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Rope Care and Cleaning

posted Mar 5, 2013, 11:37 PM by Ken Buscho   [ updated Jan 25, 2015, 11:47 PM ]


While the specifics of rope care vary slightly from manufacturer to manufacturer, here are some general guidelines:
  • Inspect every inch of your rope before and after each use. Pay close attention to any nicks, cuts abrasions, or any area where the rope feels "mushy", or has a flat core.
  • Keep your rope as clean as possible, dirt and grit can work its way into the fibers and accelerate wear.  When working with a rope in camp, put it on a tarp to help keep it clean.
  • Sunshine and UV are not your rope's friend. Store them in the shade, out of direct
    sunlight whenever possible.  Bluewater Rope mentions that they incorporate UV inhibitors into their rope, but they degrade with time.
  • Keep your rope away from strong chemicals, such as battery acid and bleach.
  • Only mark your rope using "approved" markers; this usually means normal Sharpies, which are alcohol-based, are bad.  Most vendors seem to be happy with laundry markers, with Rub-A-Dub brand being recommended.  Here's the quote from the Bluewater Rope FAQ:
    • "Marking pens are fine to use on ropes as long as they are water based laundry markers. Years ago solvent based markers were the norm. Some of the solvents used in these old pens could reduce the strength of the sheath strands marked. These days most pens are water based so this is not as much of an issue as in years passed. We recommend a Sharpie "rub a dub" laundry marking pen."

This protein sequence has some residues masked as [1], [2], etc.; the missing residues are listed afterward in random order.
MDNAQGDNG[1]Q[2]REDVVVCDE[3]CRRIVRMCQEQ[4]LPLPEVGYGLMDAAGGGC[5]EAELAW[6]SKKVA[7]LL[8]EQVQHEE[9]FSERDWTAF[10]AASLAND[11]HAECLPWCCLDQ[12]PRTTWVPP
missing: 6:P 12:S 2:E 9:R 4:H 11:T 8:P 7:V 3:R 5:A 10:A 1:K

• Wash your rope per published guidelines.  Also from Bluewater:
  • "Mild soap and cool to lukewarm water. A bathtub or large pail works well to allow complete submersion. Place rope in soapy water and agitate to remove dirt particles. Rinse well in several baths of clean water. It is extremely important to remove all soap residue. Leftover soap residue will attract dirt like a magnet. After rinsing, loosely coil your rope and air dry in the shade. Never use cleaners with bleach or bleach substitutes. Remember- it a soap is harmful to your skin then it is harmful to your rope!"
  • For really dirty rope, you can get a Dobi Rope Brush,
    pictured above, o
    r similar devices from CMI and other vendors that hook onto a garden hose, or build your own.
  • You can also daisy chain or loosely coil your rope, put in a laundry bag, and put it in your washing machine on a gentle cycle.  Details here.